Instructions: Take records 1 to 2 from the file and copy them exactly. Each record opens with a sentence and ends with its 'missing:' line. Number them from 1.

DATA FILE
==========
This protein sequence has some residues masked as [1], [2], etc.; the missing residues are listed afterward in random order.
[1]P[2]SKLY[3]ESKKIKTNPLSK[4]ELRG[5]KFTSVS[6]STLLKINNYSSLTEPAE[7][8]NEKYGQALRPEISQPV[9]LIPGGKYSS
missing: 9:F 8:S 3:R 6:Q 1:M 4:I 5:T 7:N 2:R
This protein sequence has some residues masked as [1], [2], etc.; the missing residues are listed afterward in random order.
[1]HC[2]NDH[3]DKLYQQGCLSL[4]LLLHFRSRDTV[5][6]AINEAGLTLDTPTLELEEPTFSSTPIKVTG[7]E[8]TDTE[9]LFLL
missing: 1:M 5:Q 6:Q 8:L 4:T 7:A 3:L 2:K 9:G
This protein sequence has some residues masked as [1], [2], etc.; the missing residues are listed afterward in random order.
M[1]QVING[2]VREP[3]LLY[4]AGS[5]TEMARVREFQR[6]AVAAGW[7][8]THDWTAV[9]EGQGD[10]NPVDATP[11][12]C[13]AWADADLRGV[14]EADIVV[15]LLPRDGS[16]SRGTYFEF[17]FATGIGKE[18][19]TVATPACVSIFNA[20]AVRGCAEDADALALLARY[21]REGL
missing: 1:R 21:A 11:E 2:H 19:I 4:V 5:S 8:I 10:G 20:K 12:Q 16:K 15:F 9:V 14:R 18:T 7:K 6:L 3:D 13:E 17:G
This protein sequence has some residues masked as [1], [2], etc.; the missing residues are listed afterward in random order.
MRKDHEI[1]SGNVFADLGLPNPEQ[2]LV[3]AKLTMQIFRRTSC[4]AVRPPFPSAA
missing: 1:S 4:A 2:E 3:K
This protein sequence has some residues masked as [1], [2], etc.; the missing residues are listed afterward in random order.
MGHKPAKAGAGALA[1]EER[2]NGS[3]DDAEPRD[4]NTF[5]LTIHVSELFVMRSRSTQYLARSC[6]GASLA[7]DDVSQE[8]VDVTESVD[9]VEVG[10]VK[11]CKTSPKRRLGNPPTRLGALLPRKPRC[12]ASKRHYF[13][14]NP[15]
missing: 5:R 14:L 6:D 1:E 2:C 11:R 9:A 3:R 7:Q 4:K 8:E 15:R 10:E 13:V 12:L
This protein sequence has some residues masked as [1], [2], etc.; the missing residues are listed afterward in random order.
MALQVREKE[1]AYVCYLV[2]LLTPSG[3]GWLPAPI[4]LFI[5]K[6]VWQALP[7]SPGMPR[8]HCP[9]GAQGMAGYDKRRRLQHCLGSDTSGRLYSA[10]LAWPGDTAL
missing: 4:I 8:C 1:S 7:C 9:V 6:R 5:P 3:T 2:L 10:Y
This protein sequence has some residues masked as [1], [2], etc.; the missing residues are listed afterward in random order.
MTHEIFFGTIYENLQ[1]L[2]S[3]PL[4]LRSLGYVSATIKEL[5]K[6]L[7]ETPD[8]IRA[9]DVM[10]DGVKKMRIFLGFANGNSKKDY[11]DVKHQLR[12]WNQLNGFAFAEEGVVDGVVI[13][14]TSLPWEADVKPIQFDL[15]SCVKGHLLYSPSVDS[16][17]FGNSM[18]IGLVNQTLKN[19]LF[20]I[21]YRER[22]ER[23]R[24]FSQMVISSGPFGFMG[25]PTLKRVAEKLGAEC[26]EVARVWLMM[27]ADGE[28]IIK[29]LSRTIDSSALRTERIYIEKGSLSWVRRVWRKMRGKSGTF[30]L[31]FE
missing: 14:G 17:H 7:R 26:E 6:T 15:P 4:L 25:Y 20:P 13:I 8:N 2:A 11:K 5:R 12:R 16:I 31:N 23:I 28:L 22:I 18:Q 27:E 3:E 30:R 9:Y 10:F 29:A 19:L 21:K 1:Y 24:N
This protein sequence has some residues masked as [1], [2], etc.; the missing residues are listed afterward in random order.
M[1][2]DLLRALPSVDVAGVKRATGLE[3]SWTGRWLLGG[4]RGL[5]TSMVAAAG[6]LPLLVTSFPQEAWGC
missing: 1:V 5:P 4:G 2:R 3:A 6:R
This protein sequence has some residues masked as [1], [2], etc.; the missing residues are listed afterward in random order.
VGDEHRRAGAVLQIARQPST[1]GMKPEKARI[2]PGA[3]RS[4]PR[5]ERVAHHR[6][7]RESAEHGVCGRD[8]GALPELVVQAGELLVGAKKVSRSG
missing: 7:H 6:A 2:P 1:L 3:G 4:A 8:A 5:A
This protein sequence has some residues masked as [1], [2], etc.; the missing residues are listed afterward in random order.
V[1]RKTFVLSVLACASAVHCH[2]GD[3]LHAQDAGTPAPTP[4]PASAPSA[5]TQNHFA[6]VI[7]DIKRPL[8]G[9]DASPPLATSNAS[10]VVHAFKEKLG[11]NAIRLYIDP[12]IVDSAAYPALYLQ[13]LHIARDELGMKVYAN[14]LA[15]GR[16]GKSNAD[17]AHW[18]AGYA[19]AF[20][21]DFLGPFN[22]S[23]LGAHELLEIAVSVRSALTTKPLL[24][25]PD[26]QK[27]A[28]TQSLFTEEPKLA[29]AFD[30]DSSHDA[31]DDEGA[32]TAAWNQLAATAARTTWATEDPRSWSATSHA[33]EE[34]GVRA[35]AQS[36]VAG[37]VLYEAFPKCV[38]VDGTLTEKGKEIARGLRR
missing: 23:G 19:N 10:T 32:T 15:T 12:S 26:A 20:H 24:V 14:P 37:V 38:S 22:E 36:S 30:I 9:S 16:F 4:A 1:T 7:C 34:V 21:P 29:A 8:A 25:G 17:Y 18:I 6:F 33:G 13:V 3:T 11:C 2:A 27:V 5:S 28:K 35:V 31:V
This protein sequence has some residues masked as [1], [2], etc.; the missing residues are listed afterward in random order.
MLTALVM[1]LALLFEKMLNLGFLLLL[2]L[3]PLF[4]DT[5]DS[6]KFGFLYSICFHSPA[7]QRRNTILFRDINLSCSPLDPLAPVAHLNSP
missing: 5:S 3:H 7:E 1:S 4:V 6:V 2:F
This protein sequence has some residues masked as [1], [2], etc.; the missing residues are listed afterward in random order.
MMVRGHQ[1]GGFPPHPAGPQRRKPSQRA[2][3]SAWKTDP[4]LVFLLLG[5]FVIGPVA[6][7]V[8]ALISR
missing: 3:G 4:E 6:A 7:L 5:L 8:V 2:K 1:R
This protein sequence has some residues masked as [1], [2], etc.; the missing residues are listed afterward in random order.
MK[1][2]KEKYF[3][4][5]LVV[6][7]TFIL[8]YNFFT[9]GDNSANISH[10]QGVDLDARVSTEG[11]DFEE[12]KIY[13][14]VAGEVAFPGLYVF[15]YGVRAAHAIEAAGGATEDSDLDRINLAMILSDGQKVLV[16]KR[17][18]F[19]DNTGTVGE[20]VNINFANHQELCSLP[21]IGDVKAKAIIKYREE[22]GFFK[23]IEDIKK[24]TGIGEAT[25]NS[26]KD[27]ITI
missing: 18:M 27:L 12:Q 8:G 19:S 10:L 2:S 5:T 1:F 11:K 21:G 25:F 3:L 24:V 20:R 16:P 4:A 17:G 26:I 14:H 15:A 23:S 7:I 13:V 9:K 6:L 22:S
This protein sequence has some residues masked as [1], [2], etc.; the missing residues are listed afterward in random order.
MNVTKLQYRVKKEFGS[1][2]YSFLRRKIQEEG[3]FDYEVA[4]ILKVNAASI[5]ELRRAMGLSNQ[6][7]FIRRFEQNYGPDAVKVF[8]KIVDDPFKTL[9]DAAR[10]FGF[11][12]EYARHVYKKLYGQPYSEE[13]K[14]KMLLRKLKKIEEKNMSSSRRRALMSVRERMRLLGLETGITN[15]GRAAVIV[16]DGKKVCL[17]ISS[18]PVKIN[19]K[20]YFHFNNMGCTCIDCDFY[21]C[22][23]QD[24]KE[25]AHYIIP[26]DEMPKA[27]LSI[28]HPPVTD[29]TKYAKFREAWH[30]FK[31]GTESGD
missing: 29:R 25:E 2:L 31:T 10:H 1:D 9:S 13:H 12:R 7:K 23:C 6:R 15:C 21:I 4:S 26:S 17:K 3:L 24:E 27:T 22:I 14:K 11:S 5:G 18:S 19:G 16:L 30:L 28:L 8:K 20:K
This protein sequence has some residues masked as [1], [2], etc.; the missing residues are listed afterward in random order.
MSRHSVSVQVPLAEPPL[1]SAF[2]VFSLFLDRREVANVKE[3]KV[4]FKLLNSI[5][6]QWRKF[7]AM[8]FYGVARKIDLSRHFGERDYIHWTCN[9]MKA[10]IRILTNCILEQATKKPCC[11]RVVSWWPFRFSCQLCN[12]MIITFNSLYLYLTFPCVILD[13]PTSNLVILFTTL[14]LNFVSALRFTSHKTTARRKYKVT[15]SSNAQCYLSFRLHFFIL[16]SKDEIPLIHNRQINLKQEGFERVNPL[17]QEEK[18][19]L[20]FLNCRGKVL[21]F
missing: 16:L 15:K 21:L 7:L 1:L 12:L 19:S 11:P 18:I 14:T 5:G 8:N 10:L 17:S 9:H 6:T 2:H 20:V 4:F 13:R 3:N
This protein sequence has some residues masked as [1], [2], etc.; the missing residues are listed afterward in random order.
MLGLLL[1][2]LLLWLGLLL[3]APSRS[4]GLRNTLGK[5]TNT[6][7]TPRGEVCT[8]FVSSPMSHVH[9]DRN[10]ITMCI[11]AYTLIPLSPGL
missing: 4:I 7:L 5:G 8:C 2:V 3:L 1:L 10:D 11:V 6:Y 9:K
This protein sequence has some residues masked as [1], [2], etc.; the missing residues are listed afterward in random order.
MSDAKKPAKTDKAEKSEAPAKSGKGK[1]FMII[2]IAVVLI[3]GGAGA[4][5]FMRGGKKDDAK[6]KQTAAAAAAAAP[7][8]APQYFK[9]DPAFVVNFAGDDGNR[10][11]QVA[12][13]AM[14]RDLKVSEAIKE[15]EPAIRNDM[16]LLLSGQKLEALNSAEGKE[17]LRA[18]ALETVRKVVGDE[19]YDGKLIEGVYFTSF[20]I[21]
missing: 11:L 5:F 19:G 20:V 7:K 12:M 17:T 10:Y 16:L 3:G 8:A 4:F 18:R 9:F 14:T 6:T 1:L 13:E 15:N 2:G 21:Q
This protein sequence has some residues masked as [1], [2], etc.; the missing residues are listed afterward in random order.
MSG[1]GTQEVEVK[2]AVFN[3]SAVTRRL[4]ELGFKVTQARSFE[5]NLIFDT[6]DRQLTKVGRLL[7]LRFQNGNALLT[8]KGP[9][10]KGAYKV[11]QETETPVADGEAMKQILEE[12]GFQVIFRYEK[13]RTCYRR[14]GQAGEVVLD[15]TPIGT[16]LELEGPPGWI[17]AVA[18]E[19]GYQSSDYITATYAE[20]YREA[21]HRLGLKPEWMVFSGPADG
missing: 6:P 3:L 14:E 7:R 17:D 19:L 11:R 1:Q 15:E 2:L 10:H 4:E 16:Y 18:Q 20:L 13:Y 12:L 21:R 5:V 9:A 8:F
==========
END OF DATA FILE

This protein sequence has some residues masked as [1], [2], etc.; the missing residues are listed afterward in random order.
[1]P[2]SKLY[3]ESKKIKTNPLSK[4]ELRG[5]KFTSVS[6]STLLKINNYSSLTEPAE[7][8]NEKYGQALRPEISQPV[9]LIPGGKYSS
missing: 9:F 8:S 3:R 6:Q 1:M 4:I 5:T 7:N 2:R
This protein sequence has some residues masked as [1], [2], etc.; the missing residues are listed afterward in random order.
[1]HC[2]NDH[3]DKLYQQGCLSL[4]LLLHFRSRDTV[5][6]AINEAGLTLDTPTLELEEPTFSSTPIKVTG[7]E[8]TDTE[9]LFLL
missing: 1:M 5:Q 6:Q 8:L 4:T 7:A 3:L 2:K 9:G